Out of nowhere, the Voter I.D. amendment has become a nail-biter.
At the Swift County Monitor-News, a 1,500-word editorial caused the equivalent of 1,000 major-paper cancellations.
With a new poll showing the president back in a comfortable lead in Minnesota and the marriage amendment a nail-biter, the details behind the numbers.
Minnesotans may be split on this fall’s two proposed constitutional amendments, but Minnesota’s newspapers are not.
Each Twin Cities daily could take good news from Tuesday’s Audit Bureau of Circulations reports.
The Star Tribune’s new Minnesota Poll shows Minnesota in play with Obama leading Romney 47-44 percent.
Minnesota’s most outspoken athlete and most outspoken ad man team up to bluntly oppose the marriage amendment.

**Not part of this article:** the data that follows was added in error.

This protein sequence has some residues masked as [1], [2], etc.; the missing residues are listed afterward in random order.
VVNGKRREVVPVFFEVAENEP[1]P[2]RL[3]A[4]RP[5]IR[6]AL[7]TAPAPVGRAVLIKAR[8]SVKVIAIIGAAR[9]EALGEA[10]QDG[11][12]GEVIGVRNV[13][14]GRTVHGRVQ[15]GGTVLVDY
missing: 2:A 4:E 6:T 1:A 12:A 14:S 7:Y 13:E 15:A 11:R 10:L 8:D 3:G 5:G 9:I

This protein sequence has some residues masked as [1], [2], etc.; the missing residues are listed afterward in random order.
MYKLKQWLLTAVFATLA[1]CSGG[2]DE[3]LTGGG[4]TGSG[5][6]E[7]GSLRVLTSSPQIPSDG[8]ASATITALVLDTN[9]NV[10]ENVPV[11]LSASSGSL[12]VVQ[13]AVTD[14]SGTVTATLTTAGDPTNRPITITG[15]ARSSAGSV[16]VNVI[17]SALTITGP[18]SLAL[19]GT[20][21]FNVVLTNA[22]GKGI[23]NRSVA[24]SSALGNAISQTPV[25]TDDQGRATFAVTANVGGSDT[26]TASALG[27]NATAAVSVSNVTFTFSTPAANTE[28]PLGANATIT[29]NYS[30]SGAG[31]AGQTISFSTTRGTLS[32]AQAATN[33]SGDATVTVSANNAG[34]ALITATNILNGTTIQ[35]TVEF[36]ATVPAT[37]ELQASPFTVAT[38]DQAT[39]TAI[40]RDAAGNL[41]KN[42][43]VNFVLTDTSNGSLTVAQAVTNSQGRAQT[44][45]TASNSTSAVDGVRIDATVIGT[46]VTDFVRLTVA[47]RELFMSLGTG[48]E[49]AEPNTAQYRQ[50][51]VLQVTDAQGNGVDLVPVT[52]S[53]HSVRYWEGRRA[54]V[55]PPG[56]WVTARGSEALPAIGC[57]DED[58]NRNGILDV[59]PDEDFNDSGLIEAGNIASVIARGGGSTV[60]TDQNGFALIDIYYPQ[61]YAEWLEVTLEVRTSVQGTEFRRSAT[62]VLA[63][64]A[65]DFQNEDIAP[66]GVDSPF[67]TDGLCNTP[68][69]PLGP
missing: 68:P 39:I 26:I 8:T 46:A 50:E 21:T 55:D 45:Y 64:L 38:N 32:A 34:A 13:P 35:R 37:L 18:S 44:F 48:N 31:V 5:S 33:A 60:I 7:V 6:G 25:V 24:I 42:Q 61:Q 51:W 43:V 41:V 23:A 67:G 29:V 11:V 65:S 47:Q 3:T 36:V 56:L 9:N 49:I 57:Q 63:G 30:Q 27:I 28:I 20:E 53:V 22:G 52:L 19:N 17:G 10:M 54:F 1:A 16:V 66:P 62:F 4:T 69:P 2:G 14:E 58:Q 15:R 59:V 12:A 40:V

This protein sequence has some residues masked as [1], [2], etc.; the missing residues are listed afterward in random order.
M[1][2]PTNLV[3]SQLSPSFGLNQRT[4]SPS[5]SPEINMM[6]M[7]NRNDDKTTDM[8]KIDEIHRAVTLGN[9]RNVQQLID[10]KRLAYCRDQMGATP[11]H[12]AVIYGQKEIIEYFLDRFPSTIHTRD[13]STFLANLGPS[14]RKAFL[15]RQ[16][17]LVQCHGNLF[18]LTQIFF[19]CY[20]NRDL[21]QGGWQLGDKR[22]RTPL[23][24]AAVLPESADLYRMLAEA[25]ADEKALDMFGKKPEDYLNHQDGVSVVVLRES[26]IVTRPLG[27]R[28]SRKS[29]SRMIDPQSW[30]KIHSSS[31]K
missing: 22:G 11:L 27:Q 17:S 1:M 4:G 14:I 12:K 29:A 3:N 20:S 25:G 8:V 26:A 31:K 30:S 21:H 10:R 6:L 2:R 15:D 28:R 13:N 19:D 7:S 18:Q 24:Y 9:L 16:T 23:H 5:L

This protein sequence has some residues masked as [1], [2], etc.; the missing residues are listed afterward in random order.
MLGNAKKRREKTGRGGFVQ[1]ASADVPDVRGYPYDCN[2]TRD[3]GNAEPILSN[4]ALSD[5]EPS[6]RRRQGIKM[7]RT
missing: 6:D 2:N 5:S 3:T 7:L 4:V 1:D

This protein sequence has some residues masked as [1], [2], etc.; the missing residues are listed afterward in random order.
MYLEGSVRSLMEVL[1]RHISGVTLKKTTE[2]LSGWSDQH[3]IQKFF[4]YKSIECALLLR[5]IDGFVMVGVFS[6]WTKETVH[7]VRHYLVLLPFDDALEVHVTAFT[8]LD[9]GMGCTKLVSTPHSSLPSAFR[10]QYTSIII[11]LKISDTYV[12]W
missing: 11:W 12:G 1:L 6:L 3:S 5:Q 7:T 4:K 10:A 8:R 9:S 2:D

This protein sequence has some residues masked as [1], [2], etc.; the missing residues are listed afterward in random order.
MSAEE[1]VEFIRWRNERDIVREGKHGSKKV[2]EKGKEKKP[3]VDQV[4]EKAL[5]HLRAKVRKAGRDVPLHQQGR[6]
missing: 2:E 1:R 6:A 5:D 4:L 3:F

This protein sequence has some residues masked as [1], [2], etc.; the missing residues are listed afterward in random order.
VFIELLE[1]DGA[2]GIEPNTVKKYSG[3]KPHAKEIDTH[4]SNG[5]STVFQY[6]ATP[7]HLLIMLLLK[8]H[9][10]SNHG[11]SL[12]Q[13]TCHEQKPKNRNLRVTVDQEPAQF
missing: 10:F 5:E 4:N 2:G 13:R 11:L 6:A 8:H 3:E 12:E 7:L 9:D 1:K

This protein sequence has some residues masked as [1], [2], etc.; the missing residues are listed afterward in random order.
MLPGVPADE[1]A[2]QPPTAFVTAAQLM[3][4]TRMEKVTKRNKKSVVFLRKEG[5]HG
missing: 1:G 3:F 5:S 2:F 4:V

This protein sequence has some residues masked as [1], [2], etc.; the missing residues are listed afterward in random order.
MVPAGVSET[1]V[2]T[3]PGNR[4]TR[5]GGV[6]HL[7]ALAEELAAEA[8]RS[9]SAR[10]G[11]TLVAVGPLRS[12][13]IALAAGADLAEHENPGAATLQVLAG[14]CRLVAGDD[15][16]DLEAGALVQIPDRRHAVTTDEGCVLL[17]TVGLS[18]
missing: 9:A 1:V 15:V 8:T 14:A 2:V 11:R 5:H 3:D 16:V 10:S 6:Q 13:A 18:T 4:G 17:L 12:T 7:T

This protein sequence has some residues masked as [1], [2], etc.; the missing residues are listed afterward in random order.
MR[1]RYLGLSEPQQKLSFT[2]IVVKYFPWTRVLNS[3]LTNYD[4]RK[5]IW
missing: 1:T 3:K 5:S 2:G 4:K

The Land Stewardship Project, which organizes rural Latinos and helps family farmers, lost a $48,000 grant from the Catholic Church over a marriage amendment stance it never took.
In a race even dueling operatives say is within a couple of points, a plus-7 Nolan result raises eyebrows.
With paid ads falling, circulation is more important to newspapers than ever. But executives who launched the Star Tribune’s incursion into St. Paul Pioneer Press territory 25 years ago would find a very familiar map today.
Sidelined by a sleep disorder, Tom Barnard’s comic relief says he wasn’t local radio’s Alan Colmes, but a political humbling led to personal peace.
The paper, while downplaying coverage of the Vikings’ punter’s pro-gay-marriage stand, published an ex-Vikings’ response on Sunday.
The Bills campaign accuses the Star Tribune of pro-Klobuchar bias due to her father’s previous employment.
At a time when staffing is corkscrewing into the ground, the local alt-weekly is divorced from its parents most successful Internet play.
Though both polls shows the marriage amendment in the lead, one cheered foes and the other didn’t. Why the difference?